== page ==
Dear Sister and Brother, I hope this finds you both well. As I am thankful to say we are all well and have not been sick. We have had a stormy passage this far and have only been able to go 9 and 10 knots an hour. So we will likely be 6 or 7 weeks on the voyage. This is not a passenger boat. But a large cargo ship all her holds have been fitted up for us immigrants we don't have much accommodation but its all new wood and clean and we are the first passengers. We have plenty of good food so if we look at all our mercies we can’t complain. There are 868 passengers on board beside the crew which are numerous. There are measles on board but I'm glad all the bairns are well as yet and I hope they won't take it. This is a very mixed crowd. laufle and Nicol were very kind to us and we were all up at Nicols and had tea and they saw us on the train for London. Bobbys wife and her cousin met us at London and saw us on the train for Southampton so you see we got on as smooth as if we had known the way thank God for all his mercies. On the train from Edinburgh to London next carriage to us was a married couple and family belonging to the Brethren awful nice people. I have met another family too belonging to the Brethren all Scotch people so we all gather together and we are getting to be like one family. It was awful on Sunday no devine service. English were knitting dancing singing songs playing cards and we Scotch people gathered together to sing hymns and got a touch at the piano. Well dear Betty I wonder how you are all at home. Oh how I miss you all. Its heart rending when I think I cant see you all again. But I trust we will meet again where there are no more partings. I have got an order for a jumper from Mrs Wilson the woman I met on the train. I am sorry they are not going to Wellington. But we have given each other our addresses to Mite to. I am just writing this now in case it may be posted at sea if we meet a homebound ship. We may not be allowed to go ashore at the Panama for this outbreak of measels. Some people have been very sick and are only getting on deck, everyday we see new faces I'm glad to say we have all of us never missed a meal but sometimes we didn't eat much. I have knitted a pair of socks for John and started another pair the women gather round us and wonder how we can knit so fast. Well dear Betty I hope you get this few lines all right and be able to read it the boat is rolling so much I have to stop writing and hold on. I hope you Will write me and tell me all your news for I will be so glad to hear from you. I hope Jamie is keeping well. Give my love to everybody Jessie and Jeanie and the bairns. So dear Betty I'll stop at this time trusting this finds you both well, the bairns all join me in love to you with everlasting love.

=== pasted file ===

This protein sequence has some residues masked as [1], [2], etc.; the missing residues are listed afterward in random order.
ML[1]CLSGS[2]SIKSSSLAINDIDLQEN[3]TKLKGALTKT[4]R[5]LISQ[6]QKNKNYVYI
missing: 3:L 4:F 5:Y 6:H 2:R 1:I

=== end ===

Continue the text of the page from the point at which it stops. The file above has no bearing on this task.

I remain your loving sister Cecilia


This letter was written on board the Waimana by Ursula Irvine (known as Cecilia), to her sister Betty Halcrow in the Shetland Islands. Ursula Irvine (nee Halcrow) was born at Hoswick, Shetland Islands, Scotland in 1878. She emigrated to New Zealand in 1926 along with her 6 children: Elizabeth, Lourence, John, Malcolm, Jemima and Marion. The Waimana left Southampton on February 4th, 1926 and arrived at Auckland on March 18th, 1926. Her husband John Irvine had come out to New Zealand in 1924, as a seaman on the ship "Konini". He was on board when the Konini was wrecked near Bluff . Ursula (Cecilia) Irvine died at Wellington in 1928.

This letter well describes the conditions on board and is possibly a reason why my father never discussed this voyage with his family. Dad started life as a Marine Engineer ,working for North Eastern Marine on the Tyne. In Dunedin he finally became a highly qualified Civil & Mechanical Engineer and then moved on to Australia.

As for those terrible English people described in the above letter, then I am certain my grandparents would have been in that group, as grandmother loved her cards, which subsequently became banned in our house. Dad had seen enough of them. Grandma Bird, nee Rose Hannah Hubbard, was a "Brum" from Coleshill, Warks.

Incidently the prefix "T.S.S." appearing before a ship's name normally stands for "Twin Screw Steamer"